#210: The Golden Age of the Golden Age of Detective Fiction…


Okay, here goes nothing…

In a recent post about Agatha Christie’s By the Pricking of My Thumbs (1968) I made an off-hand reference to something I’ve come to hold as a sort of metric in my detective fiction reading, calling 1937 the “most Golden Age year”.  Some of you have asked me to expand on this, and what follows shall be my attempt to explain my having said as much.

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#209: No Coffin for the Corpse (1942) by Clayton Rawson

no-coffin-for-the-corpseI generally try to do the books I have by an author in chronological order, and so should be writing about The Footprints on the Ceiling (1939) here, but when TomCat described NCftC in the comments of my review of Rawson’s first Great Merlini novel Death from a Top Hat (1938) as “abysmal” saying that it “began very promising and then turned into one of the worst locked room mysteries I’ve ever had the misfortune of stumbling across”…well, I just had to try it out.    I mean, sure, TomCat doesn’t like Rupert Penny’s Sealed Room Murder (1941) and so is immediately suspect, but I think I’ve shown myself willing enough to believe the very best of any books I try to read, and it might be interesting to go in expecting a dud.  So, let’s get into it…

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#208: The Iron Chariot (1909) by Stein Riverton is Now Republished by Abandoned Bookshop!


In a post from a little while ago about authors unexpectedly having recycled ideas in their novels from other sources, mention was made of the Norwegian writer Sven Elvestad’s novel Jernvognen (1909), published under the pseudonym Stein Riverton, the solution of which was…heavily borrowed for a famous novel of detection in the 1920s (and, in fact, another in the 1960s…hint hint…though no-one thought to mention that).  The novel in question is rather explicitly mentioned in the comments, so, y’know, beware spoilers.

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#207: Five GAD Collaborations That Would Have Been Awesome


I’ve read a lot of comics in my time, I spend many hours online enthusiastically contributing to discussions about a moderately obscure area of popular culture — hell, I even wear glasses.  I must, therefore, be a nerd.  I mean, sure, I don’t own a single t-shirt emblazoned with some hilarious-but-obscure quote or image, but that’s mainly because the kinds of things I’d put on a t-shirt — “Hairy Aaron!” or, say, a decal of Gideon Fell above the legend Don’t irritate a man who knows 142 ways to kill you without being the same room — no-one else wants on a t-shirt and so they’re not available to buy.

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#206: Death of Anton (1936) by Alan Melville

death-of-antonIf you’ve never read a classic-era novel of crime and detection, what are you waiting for?  There’s that Agatha Christine lady who wrote those David Suchet books, and the British Library has been putting out affordable classics for a little while now — go ahead and dig in.  Sure, some of them are better than others, but if you want a good introduction to this type of thing then Alan Melville’s circus-set Death of Anton might just be the perfect place to start: it’s very witty, written with the lightest of touches, and wastes no time in maundering on in a wannabe hard-boiled fashion while dealing with the seeming imprecations of a circus where death keeps raising its head…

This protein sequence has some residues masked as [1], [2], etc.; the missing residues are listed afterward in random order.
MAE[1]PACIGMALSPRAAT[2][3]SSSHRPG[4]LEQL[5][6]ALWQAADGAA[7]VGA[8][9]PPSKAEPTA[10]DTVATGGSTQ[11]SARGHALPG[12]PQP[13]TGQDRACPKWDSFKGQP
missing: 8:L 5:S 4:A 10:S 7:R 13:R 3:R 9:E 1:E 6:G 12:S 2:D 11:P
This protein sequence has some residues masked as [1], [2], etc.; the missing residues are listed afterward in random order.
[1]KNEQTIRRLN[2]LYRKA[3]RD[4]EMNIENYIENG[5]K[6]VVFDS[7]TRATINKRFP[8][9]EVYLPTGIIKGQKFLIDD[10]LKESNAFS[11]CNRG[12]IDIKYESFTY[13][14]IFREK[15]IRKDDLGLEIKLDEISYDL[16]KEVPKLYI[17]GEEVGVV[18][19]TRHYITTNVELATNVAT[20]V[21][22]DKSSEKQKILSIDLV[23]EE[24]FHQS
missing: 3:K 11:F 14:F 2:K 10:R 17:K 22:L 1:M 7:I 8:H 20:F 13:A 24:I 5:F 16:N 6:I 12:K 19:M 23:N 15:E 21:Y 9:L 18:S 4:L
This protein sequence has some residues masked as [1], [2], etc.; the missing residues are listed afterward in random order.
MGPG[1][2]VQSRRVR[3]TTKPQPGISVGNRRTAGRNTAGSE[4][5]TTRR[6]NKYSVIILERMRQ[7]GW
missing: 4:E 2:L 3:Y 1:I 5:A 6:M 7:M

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#205: Is it Necessary to Like an Author in Order to Enjoy Their Work?

splash-heartI don’t read many living authors — not intentionally, it’s just that the current trend of a lot of fiction doesn’t intersect with my tastes very often — and so I’m saved the concern of how they comport themselves on a daily basis and how this impacts my feelings about them.  But following a comment by Dan at The Reader is Warned about a comment made by John Dickson Carr in She Died a Lady (1943), I got to thinking about the above question.

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#204: “I’m afraid, you know, one does enjoy a bit of malice now and then…” – Yearning for the Golden Age in Agatha Christie’s By the Pricking of My Thumbs (1968)

And so I enter the final decalogue of Agatha Christie’s works — from here to Miss Marple’s Final Cases (1979) — with a return visit to Thomas ‘Tommy’ Beresford and his wife Prudence, known (for reasons I genuinely cannot recall; someone will doubtless enlighten me in the comments) as Tuppence.  The Beresfords are unique in Christie canon in that they are the only repeating characters who seem to age in real time, and in doing so they provide an overview of Dame Agatha’s writing career in just a handful of books.

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#203: Oil Under the Window (1936) by Norman Berrow

oil-under-the-windowNorman Berrow writes great policemen.  His other characters are very good — he has Agatha Christie’s ability to give you an archetype plus enough to be quietly, subtly powerful — but his policemen are superb.  After reading three later Berrows featuring Inspector Lancelot Carolus Smith and his lackeys, I’m leaping back to Berrow’s second novel here, and well before the halfway point I was lamenting the fact that this seems to be the only case calling on Superintendent Mellish, Inspector Sennet, and the delightfully earnest Constable Ensor.  They take a standard Country House Mystery and transform it through their cheek, cleverness, and camaraderie into something that feels like the start of a very promising career indeed.  Alas, not to be.

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